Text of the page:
In ranked choice voting, voters rank candidates in order of preference, indicating their first choice, second choice, and so forth. When the ballots are counted, if one candidate takes a majority of the vote, a winner is declared. If no candidates take a majority, the ranked choice ballots are used to hold an instant runoff. The candidate with the least number of votes is withdrawn from the count, and the second choices of those voters are added in. This process is repeated until a winner can be declared.
Ranked choice voting is also known as preferential voting, in a reference to the fact that voters are asked to vote their preferences. Other regions of the world refer to ranked choice as instant runoff voting, due to the miniature runoff election which takes place if no candidate takes a clear majority. Many regions around the world use some form of ranked choice voting in their elections, and some voting activists would like to see it more widely adopted.
There are a number of reasons to choose ranked choice voting. From a purely pragmatic point of view, ranked choice voting saves money, by eliminating costly runoff elections. For voting districts in which runoffs are a frequent problem, ranked choice voting can streamline elections. The elimination of runoffs also relieves tension and stress for voters, by generating instant results.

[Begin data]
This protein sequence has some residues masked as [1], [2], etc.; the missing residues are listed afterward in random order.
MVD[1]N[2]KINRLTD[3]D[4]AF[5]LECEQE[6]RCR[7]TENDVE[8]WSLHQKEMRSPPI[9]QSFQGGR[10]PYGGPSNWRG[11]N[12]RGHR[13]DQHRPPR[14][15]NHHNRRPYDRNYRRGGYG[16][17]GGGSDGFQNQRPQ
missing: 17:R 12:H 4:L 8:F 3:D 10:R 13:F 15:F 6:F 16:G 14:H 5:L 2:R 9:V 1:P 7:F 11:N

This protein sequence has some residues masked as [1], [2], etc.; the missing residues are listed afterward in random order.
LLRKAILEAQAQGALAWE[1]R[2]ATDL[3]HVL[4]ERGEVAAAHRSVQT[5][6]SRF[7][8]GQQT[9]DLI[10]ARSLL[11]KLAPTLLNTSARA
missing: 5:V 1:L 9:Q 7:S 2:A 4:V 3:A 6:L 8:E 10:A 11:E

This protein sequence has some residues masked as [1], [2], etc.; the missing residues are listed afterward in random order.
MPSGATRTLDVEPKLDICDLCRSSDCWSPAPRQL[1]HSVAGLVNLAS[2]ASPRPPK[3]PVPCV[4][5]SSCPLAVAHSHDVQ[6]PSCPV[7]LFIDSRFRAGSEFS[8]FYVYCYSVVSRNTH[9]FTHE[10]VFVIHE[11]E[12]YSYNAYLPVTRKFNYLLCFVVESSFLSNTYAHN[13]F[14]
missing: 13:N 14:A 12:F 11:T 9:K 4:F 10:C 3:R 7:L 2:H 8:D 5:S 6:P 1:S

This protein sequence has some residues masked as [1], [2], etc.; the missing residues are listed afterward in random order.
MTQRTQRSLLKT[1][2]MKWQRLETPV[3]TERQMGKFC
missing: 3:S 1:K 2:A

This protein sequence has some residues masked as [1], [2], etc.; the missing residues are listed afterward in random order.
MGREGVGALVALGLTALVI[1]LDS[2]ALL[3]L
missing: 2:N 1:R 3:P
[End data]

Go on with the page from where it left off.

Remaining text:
Voting activists also believe that ranked choice voting frees voters to make choices on the basis of conscience and genuine support for a candidate, rather than fear. For example, a voter might prefer candidate A, but be aware that candidate A might not get very many votes, clearing the way for candidate B to win. The voter might really dislike candidate B, in which case he or she might cast a vote for candidate C, a candidate with more support, in order to prevent candidate B's win. Ranked choice voting would allow the voter to vote for candidate A, but put candidate C in as a second preference.
In the United States, the widespread adoption of ranked choice voting might result in more support of third party candidates, which could open the political system which has traditionally been dominated by the Democratic and Republican parties. In nations which use ranked choice voting, representatives in parliament tend to come from a wide range of political and cultural backgrounds, demonstrating a more balanced representation of the country's citizens.